Jim Power looks like it could have been something really special. However, it's a very average arcade romp. I'd save my money for something a little more worthwhile - Gremlin's Switchblade II or Core Design's Wolfchild, for example.

Jim Power in Mutant Planet logo

JIM POWER: out now from Loriciel on Amiga & ST, priced £25.99.

What's happened to DAVID McCANDLESS recently? Well, he's been off on yet another mission to save a kidnapped chick from the clutches of a horde of mutants. But that's enough about his private life, here's his review of Loriciel's new shoot 'em up, JIM POWER.

AmigaThe mutants have kidnapped the president's daughter, Samantha, and Jim Power is the only one who can rescue her. Problem is, said mutants live, ah... 538 million light years from Earth and, of course, they're nasty, ugly and bad.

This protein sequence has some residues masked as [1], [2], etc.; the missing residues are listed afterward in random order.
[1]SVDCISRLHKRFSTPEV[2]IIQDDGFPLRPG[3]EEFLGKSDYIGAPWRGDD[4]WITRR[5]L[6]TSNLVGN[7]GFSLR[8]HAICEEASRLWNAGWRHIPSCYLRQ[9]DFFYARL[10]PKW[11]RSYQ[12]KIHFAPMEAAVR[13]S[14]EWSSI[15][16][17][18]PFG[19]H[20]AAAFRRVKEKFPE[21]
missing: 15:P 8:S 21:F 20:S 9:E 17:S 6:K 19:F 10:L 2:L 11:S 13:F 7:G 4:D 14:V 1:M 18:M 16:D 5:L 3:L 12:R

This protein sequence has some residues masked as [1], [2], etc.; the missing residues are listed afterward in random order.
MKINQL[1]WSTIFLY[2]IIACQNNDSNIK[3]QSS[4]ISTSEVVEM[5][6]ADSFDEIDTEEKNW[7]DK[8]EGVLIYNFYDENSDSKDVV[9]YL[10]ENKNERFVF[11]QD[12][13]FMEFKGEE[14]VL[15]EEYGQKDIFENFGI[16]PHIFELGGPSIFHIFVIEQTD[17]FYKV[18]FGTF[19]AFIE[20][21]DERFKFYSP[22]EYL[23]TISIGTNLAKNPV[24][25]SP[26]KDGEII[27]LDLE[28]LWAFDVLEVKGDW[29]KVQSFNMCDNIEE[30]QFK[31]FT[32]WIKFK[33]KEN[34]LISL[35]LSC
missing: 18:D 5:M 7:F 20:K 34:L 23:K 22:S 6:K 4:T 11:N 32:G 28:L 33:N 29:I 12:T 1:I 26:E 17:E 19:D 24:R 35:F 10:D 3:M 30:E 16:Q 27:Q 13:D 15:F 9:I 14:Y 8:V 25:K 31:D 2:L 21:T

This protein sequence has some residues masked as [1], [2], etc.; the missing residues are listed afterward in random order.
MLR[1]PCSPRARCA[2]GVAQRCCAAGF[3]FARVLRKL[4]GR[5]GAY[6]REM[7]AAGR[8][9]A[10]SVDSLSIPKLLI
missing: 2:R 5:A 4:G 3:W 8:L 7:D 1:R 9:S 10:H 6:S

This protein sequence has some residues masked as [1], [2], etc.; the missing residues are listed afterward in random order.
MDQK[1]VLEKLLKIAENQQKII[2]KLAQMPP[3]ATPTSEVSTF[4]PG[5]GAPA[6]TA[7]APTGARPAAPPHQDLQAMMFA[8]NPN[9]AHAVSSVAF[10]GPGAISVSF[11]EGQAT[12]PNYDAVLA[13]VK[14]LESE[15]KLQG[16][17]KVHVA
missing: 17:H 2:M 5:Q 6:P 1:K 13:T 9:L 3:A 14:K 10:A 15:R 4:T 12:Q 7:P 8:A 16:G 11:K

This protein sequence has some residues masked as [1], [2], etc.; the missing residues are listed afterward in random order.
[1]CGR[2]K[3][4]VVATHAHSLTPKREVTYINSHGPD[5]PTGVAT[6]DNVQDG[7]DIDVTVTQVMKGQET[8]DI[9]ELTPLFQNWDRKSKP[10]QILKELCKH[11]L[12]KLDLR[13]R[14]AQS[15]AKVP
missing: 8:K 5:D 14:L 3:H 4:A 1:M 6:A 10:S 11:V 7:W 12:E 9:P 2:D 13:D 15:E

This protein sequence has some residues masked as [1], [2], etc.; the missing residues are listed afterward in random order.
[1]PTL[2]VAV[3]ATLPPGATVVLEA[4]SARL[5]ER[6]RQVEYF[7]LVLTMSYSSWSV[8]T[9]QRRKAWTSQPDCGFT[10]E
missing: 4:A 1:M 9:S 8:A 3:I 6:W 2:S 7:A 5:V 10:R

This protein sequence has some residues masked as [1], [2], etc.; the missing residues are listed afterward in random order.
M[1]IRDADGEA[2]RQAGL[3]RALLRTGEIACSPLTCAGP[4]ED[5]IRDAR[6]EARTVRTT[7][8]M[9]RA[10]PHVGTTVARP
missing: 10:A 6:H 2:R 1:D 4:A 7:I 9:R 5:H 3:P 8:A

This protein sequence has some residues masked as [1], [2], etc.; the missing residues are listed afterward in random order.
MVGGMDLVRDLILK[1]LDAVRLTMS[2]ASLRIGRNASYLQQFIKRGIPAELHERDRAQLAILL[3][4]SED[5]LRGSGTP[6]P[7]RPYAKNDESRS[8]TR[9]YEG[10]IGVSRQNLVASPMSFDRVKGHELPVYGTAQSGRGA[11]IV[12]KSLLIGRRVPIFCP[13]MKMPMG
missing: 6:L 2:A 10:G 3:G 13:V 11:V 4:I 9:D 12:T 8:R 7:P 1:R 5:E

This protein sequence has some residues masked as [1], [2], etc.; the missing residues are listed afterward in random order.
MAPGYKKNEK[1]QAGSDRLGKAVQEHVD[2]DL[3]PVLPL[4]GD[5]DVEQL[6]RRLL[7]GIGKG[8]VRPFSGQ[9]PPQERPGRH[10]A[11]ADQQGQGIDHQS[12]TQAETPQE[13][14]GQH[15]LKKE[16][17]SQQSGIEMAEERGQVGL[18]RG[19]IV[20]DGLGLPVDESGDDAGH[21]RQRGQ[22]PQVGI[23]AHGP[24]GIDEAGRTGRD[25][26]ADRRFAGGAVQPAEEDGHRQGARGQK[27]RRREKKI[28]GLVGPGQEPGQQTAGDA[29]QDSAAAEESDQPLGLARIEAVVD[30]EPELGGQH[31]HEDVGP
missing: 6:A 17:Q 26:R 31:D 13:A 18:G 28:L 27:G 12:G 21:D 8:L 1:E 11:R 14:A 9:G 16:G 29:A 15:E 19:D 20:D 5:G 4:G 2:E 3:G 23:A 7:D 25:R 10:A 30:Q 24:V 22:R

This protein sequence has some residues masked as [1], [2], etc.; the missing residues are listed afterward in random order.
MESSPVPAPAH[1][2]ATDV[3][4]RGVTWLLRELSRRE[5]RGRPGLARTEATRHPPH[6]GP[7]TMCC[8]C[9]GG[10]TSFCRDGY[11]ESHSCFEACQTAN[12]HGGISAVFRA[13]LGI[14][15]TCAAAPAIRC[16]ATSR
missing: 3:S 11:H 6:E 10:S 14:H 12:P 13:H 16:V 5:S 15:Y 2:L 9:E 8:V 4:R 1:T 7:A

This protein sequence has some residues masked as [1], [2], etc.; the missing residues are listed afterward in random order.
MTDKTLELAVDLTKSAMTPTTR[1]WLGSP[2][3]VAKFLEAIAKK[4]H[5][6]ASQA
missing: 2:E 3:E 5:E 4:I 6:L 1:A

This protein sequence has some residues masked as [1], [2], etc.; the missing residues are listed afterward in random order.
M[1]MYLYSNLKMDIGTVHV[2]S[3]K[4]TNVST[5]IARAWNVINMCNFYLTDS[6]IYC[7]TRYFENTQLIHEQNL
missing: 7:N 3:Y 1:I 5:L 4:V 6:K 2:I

Jim's a bit good at this 'maiden rescue' lark, and he's accepted the mission without really knowing what he's in for.

What he's in for are five or so huge, scrolly levels - two to be traversed on foot (the town and the forest), and the other three with his jet-pack (the sea, the caves and the hole). Each one is dripping with sicko mutants, their mutant architecture and those cunning mutant traps.

Take level one, for instance. Looks okay - nice houses and trees. But whoops - the floor is boobytrapped with spikes, so Jim has to run and prance from platform to rooftop, lift to lift, hillock to bullock. Mutant soldiers run backwards and forwards, followed by mutant dogs and eventually mutant birds, so the gun comes in handy.